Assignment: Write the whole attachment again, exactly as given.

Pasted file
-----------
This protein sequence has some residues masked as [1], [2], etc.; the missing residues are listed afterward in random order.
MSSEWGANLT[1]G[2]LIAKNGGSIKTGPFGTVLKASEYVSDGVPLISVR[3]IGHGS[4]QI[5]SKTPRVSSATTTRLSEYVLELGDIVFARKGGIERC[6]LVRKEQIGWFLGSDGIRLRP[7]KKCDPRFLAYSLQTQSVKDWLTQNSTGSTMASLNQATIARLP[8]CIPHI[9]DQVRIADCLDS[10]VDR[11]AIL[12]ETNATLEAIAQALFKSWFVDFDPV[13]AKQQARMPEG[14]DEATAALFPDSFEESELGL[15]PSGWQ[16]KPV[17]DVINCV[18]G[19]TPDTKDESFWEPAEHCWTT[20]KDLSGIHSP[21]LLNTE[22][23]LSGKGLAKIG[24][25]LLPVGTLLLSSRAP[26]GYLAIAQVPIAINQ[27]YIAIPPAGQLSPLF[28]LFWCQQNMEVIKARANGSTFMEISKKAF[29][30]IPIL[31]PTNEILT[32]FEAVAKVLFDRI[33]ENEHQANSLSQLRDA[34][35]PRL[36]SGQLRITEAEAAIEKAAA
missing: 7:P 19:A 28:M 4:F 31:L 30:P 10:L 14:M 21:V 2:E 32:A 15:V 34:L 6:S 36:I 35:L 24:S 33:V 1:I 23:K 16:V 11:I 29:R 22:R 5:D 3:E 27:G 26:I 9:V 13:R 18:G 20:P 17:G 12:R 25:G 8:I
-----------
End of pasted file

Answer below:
This protein sequence has some residues masked as [1], [2], etc.; the missing residues are listed afterward in random order.
MSSEWGANLT[1]G[2]LIAKNGGSIKTGPFGTVLKASEYVSDGVPLISVR[3]IGHGS[4]QI[5]SKTPRVSSATTTRLSEYVLELGDIVFARKGGIERC[6]LVRKEQIGWFLGSDGIRLRP[7]KKCDPRFLAYSLQTQSVKDWLTQNSTGSTMASLNQATIARLP[8]CIPHI[9]DQVRIADCLDS[10]VDR[11]AIL[12]ETNATLEAIAQALFKSWFVDFDPV[13]AKQQARMPEG[14]DEATAALFPDSFEESELGL[15]PSGWQ[16]KPV[17]DVINCV[18]G[19]TPDTKDESFWEPAEHCWTT[20]KDLSGIHSP[21]LLNTE[22][23]LSGKGLAKIG[24][25]LLPVGTLLLSSRAP[26]GYLAIAQVPIAINQ[27]YIAIPPAGQLSPLF[28]LFWCQQNMEVIKARANGSTFMEISKKAF[29][30]IPIL[31]PTNEILT[32]FEAVAKVLFDRI[33]ENEHQANSLSQLRDA[34][35]PRL[36]SGQLRITEAEAAIEKAAA
missing: 7:P 19:A 28:M 4:F 31:L 30:P 10:L 14:M 21:V 2:E 32:A 15:V 34:L 6:S 36:I 35:L 24:S 33:V 1:I 23:K 16:V 11:I 29:R 22:R 5:D 3:E 27:G 26:I 9:V 13:R 18:G 20:P 17:G 12:R 25:G 8:I